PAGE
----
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  • The offerings in the tomb of the Lady of Cao

By Jose Ismael Alva Ch. Throughout human history, the treatment of the dead has been one of the most recurrent social behaviors. The dead always deserve some treatment that varies according to the uses and customs of the peoples. In the pre-Hispanic Andes, burial practices had a certain diversity according to the time, the region and the cultural group.

In societies such as the Moche, on the North Coast of Peru, the position held by a deceased person could determine the treatment received by his inert body and the offerings with which he/she was accompanied. However, one must bear in mind that the treatment of the dead was carried out by the mourners, their close social entourage; who, by their cultural code, could consider the deceased in a way not necessarily the same as what it was while alive.

lady of cao tomb

In 2004, the discovery of the tomb of the Lady of Cao was one of the most important archaeological events in the study of the Andean past, as it was the huge funeral bundle of a female personage belonging to the Moche elite in a good state of conservation.

At the time of her death, between the IV and V centuries AD, the body of the Lady of Cao was covered with cinnabar powder (mercury sulfide) and carefully wrapped by a complex series of 22 layers of cloth and cotton fibers, which in turn contained fine paraphernalia. All these layers were organized in three stages until completing a final bundle 181 cm in length, 75 cm in width and 42 cm in thickness; with a total weight close to 120 kilos.


What objects were found when opening the tomb of the Lady of Cao?

The voluminous funerary bundle of the Lady of Cao was not the only thing that archaeologists found inside the tomb of this personage, as it was also possible to identify and recover the body of an adolescent individual and several ceramic vessels with good finishes.

objects were found

ceramic moche

One of the first ceramic pieces found in the Tomb of the Lady of Cao was a jug with the representation of an owl, whose opening protruded from the surface of the burial pit. The particular position of this vessel highlights its use as a container for the offering of liquids, probably chicha (corn-based drink), after the burial of the deceased personage. The representation of the owl on the vessel is highly suggestive because in the Moche world this nocturnal bird is linked to the funeral ritual of the preparation of the ancestor's body.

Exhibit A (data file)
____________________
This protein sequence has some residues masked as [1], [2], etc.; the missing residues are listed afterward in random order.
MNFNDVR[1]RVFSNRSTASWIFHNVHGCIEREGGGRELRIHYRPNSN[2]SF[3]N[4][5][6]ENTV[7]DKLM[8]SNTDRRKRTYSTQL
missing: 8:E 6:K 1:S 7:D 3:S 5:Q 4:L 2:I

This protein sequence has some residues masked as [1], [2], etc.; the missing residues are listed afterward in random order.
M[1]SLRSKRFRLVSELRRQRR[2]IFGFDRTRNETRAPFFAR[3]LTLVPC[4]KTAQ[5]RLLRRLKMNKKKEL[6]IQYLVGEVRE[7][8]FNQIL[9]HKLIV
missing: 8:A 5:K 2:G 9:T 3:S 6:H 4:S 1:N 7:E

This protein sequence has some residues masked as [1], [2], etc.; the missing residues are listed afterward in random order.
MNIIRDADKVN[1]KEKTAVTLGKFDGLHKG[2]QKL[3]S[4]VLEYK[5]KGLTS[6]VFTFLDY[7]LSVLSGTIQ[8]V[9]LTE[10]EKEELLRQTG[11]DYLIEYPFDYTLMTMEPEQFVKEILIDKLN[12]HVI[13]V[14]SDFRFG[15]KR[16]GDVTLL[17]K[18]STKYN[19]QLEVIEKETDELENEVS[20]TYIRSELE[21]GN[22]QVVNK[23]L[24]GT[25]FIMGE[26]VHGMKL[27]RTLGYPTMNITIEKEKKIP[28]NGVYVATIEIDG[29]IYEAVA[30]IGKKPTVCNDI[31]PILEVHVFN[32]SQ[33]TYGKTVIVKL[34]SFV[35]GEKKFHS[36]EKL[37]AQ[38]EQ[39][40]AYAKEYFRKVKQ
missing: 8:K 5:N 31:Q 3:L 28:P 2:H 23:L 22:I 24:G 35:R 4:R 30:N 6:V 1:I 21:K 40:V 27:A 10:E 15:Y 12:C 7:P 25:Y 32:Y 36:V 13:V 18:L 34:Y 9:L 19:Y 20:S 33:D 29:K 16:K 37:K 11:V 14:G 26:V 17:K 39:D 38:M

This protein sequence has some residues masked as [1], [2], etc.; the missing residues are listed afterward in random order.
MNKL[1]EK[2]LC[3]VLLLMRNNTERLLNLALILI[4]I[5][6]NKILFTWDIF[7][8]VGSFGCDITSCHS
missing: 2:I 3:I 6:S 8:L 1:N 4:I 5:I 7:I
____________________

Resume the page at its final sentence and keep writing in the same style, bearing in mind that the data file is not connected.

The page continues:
After removing a series of layers of adobe, cane structures, wooden logs and earth, the archaeologists reached the floor of the tomb, located 3 m deep. Next to the funerary bundle of the Lady of Cao, they discovered the extended skeleton of an adolescent male, killed by strangulation, using a reed rope that he still had around his neck. After being sacrificed, the young man's body was wrapped in a plain cloth blanket, an austere treatment compared to the elaborate crafting of the funeral bundle of the main personage.

tomb lady cao

Eleven vessels were placed around the bodies as offerings to the tomb; seven of them were in the Moche style and four in the Gallinazo style. The pieces measure between 11 and 20 cm in height, so they were easy to handle. These objects had no evidence of having been used, which denotes that their production was determined by their mortuary use.


Traditionally it has been affirmed that Gallinazo ceramics were the predecessor of the Moche ceramics; However, the growing documentation of pieces of both styles in the same archaeological contexts, as in the case of the tomb of the Lady of Cao, has caused these chronological relationships to be reconsidered as contemporary, at least during the first phases of the Moche style.

phases of the Moche style

Among the Moche-style vessels, two sculptural bottles that are currently on display at the Cao Museum stand out. The first one represents a seated personage with a headdress, which had inlays in the eyes, a necklace and two bracelets. The other piece is made of kaolin (white clay) and represents a female folk healer who wears a cloak in the shape of a pallar (lima bean). This personage is placing her hands on the body of a girl who is held by a woman who could well be her mother. This scene of curandería (folk healing) is unique, because it is the first time that it has been found in an intact funerary context and it allows us to establish its connection with the personal history or the activities carried out by the Lady of Cao.

The offerings discovered in the tomb of the Lady of Cao are an important set of objects that reveal the technical dexterity of the Mochica artisans and the dedication given to the funerary event of the main personage. Thus, the placement of fine objects and the sacrifice of individuals reaffirmed the social hierarchies, naturalized through the funeral rite in the Moche world.


• Hocquenghem, A-M. (1987). Mochica iconography. Lima: Pontificia Universidad Católica del Perú.

• Mujica, E. (Ed.) (2007). El Brujo. Huaca Cao, Moche Ceremonial Center in the Chicama Valley. Lima: Wiese Foundation.


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